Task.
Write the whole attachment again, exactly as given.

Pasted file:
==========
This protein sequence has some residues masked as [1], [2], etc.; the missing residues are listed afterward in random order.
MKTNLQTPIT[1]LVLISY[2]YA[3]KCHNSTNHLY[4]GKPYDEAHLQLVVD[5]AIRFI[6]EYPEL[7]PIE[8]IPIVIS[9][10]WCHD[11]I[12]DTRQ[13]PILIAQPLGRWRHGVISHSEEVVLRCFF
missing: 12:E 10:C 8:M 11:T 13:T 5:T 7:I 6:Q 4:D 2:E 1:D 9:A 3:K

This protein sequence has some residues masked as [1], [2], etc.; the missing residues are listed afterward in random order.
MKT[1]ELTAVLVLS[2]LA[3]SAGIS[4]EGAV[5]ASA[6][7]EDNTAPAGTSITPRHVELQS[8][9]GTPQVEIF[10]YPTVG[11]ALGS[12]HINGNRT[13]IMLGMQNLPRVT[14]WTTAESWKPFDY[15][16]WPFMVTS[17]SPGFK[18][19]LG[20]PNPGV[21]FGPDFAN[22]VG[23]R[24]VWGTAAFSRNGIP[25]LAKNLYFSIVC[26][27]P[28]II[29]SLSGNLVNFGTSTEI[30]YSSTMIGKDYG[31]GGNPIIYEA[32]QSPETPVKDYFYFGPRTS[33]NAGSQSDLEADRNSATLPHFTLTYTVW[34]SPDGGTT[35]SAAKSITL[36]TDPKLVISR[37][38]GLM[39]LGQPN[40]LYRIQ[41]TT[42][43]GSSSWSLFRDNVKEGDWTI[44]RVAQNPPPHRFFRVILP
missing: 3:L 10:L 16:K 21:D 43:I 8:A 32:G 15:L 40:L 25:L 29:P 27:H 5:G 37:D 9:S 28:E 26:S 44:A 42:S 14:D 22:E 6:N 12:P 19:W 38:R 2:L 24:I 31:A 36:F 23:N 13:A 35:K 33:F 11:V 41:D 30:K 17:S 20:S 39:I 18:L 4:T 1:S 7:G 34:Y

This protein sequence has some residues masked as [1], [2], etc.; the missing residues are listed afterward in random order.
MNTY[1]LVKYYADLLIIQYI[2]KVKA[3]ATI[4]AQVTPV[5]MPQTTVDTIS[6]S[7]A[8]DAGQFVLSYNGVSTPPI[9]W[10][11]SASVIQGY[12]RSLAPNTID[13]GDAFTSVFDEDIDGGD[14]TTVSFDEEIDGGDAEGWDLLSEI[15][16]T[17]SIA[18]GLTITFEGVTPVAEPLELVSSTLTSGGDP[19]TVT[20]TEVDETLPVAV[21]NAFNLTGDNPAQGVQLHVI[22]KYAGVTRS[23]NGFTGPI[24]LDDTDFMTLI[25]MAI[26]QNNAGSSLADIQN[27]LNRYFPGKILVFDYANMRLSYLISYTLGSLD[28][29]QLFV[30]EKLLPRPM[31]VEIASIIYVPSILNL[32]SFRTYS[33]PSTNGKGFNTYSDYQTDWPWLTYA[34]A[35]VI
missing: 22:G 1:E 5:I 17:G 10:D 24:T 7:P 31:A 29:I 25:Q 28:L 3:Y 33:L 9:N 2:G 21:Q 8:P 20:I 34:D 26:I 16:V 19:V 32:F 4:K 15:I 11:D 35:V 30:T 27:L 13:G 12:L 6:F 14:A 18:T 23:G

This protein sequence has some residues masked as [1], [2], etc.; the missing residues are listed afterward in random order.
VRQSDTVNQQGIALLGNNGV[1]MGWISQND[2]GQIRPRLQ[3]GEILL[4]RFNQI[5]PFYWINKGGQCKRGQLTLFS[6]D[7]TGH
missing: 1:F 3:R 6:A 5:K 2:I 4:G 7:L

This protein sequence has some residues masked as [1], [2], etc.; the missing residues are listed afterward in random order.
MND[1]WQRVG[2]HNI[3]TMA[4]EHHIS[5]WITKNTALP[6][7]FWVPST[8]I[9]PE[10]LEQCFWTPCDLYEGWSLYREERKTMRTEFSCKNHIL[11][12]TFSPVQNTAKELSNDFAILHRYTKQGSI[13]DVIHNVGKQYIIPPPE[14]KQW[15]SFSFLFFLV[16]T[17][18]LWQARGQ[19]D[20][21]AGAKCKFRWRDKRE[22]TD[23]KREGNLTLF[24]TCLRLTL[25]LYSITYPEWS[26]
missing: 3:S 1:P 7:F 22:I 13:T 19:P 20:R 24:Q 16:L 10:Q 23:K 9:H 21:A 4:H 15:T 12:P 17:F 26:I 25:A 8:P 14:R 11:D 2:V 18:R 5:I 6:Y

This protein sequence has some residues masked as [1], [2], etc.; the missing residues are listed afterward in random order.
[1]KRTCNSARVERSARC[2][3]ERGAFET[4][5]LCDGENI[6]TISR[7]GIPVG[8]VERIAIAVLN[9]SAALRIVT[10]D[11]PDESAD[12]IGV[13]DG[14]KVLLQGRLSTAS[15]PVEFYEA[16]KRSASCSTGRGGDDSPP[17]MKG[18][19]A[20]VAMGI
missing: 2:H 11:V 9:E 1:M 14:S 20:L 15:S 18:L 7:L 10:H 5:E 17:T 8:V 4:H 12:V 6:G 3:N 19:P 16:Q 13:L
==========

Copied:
This protein sequence has some residues masked as [1], [2], etc.; the missing residues are listed afterward in random order.
MKTNLQTPIT[1]LVLISY[2]YA[3]KCHNSTNHLY[4]GKPYDEAHLQLVVD[5]AIRFI[6]EYPEL[7]PIE[8]IPIVIS[9][10]WCHD[11]I[12]DTRQ[13]PILIAQPLGRWRHGVISHSEEVVLRCFF
missing: 12:E 10:C 8:M 11:T 13:T 5:T 7:I 6:Q 4:D 2:E 1:D 9:A 3:K

This protein sequence has some residues masked as [1], [2], etc.; the missing residues are listed afterward in random order.
MKT[1]ELTAVLVLS[2]LA[3]SAGIS[4]EGAV[5]ASA[6][7]EDNTAPAGTSITPRHVELQS[8][9]GTPQVEIF[10]YPTVG[11]ALGS[12]HINGNRT[13]IMLGMQNLPRVT[14]WTTAESWKPFDY[15][16]WPFMVTS[17]SPGFK[18][19]LG[20]PNPGV[21]FGPDFAN[22]VG[23]R[24]VWGTAAFSRNGIP[25]LAKNLYFSIVC[26][27]P[28]II[29]SLSGNLVNFGTSTEI[30]YSSTMIGKDYG[31]GGNPIIYEA[32]QSPETPVKDYFYFGPRTS[33]NAGSQSDLEADRNSATLPHFTLTYTVW[34]SPDGGTT[35]SAAKSITL[36]TDPKLVISR[37][38]GLM[39]LGQPN[40]LYRIQ[41]TT[42][43]GSSSWSLFRDNVKEGDWTI[44]RVAQNPPPHRFFRVILP
missing: 3:L 10:L 16:K 21:D 43:I 8:A 32:G 15:L 40:L 25:L 29:P 27:H 5:G 37:D 9:S 28:E 26:S 44:A 42:S 14:D 22:E 6:N 12:P 19:W 38:R 2:L 24:I 31:A 36:F 23:N 13:A 35:K 33:F 11:V 41:D 30:K 17:S 20:S 39:I 18:L 4:T 1:S 7:G 34:Y

This protein sequence has some residues masked as [1], [2], etc.; the missing residues are listed afterward in random order.
MNTY[1]LVKYYADLLIIQYI[2]KVKA[3]ATI[4]AQVTPV[5]MPQTTVDTIS[6]S[7]A[8]DAGQFVLSYNGVSTPPI[9]W[10][11]SASVIQGY[12]RSLAPNTID[13]GDAFTSVFDEDIDGGD[14]TTVSFDEEIDGGDAEGWDLLSEI[15][16]T[17]SIA[18]GLTITFEGVTPVAEPLELVSSTLTSGGDP[19]TVT[20]TEVDETLPVAV[21]NAFNLTGDNPAQGVQLHVI[22]KYAGVTRS[23]NGFTGPI[24]LDDTDFMTLI[25]MAI[26]QNNAGSSLADIQN[27]LNRYFPGKILVFDYANMRLSYLISYTLGSLD[28][29]QLFV[30]EKLLPRPM[31]VEIASIIYVPSILNL[32]SFRTYS[33]PSTNGKGFNTYSDYQTDWPWLTYA[34]A[35]VI
missing: 22:G 1:E 5:I 17:G 10:D 24:T 7:P 31:A 29:I 25:Q 28:L 3:Y 33:L 9:N 2:G 21:Q 8:P 20:I 34:D 26:I 16:V 19:V 32:F 4:K 15:I 11:D 35:V 30:T 27:L 13:G 12:L 6:F 14:A 18:T 23:G

This protein sequence has some residues masked as [1], [2], etc.; the missing residues are listed afterward in random order.
VRQSDTVNQQGIALLGNNGV[1]MGWISQND[2]GQIRPRLQ[3]GEILL[4]RFNQI[5]PFYWINKGGQCKRGQLTLFS[6]D[7]TGH
missing: 1:F 3:R 6:A 5:K 2:I 4:G 7:L

This protein sequence has some residues masked as [1], [2], etc.; the missing residues are listed afterward in random order.
MND[1]WQRVG[2]HNI[3]TMA[4]EHHIS[5]WITKNTALP[6][7]FWVPST[8]I[9]PE[10]LEQCFWTPCDLYEGWSLYREERKTMRTEFSCKNHIL[11][12]TFSPVQNTAKELSNDFAILHRYTKQGSI[13]DVIHNVGKQYIIPPPE[14]KQW[15]SFSFLFFLV[16]T[17][18]LWQARGQ[19]D[20][21]AGAKCKFRWRDKRE[22]TD[23]KREGNLTLF[24]TCLRLTL[25]LYSITYPEWS[26]
missing: 3:S 1:P 7:F 22:I 13:T 19:P 20:R 24:Q 16:L 10:Q 23:K 9:H 21:A 4:H 15:T 12:P 17:F 26:I 25:A 8:P 14:R 11:D 2:V 18:R 5:I 6:Y

This protein sequence has some residues masked as [1], [2], etc.; the missing residues are listed afterward in random order.
[1]KRTCNSARVERSARC[2][3]ERGAFET[4][5]LCDGENI[6]TISR[7]GIPVG[8]VERIAIAVLN[9]SAALRIVT[10]D[11]PDESAD[12]IGV[13]DG[14]KVLLQGRLSTAS[15]PVEFYEA[16]KRSASCSTGRGGDDSPP[17]MKG[18][19]A[20]VAMGI
missing: 2:H 11:V 9:E 1:M 14:S 20:L 15:S 18:L 7:L 10:H 5:E 17:T 8:V 4:H 12:V 6:G 3:N 19:P 16:Q 13:L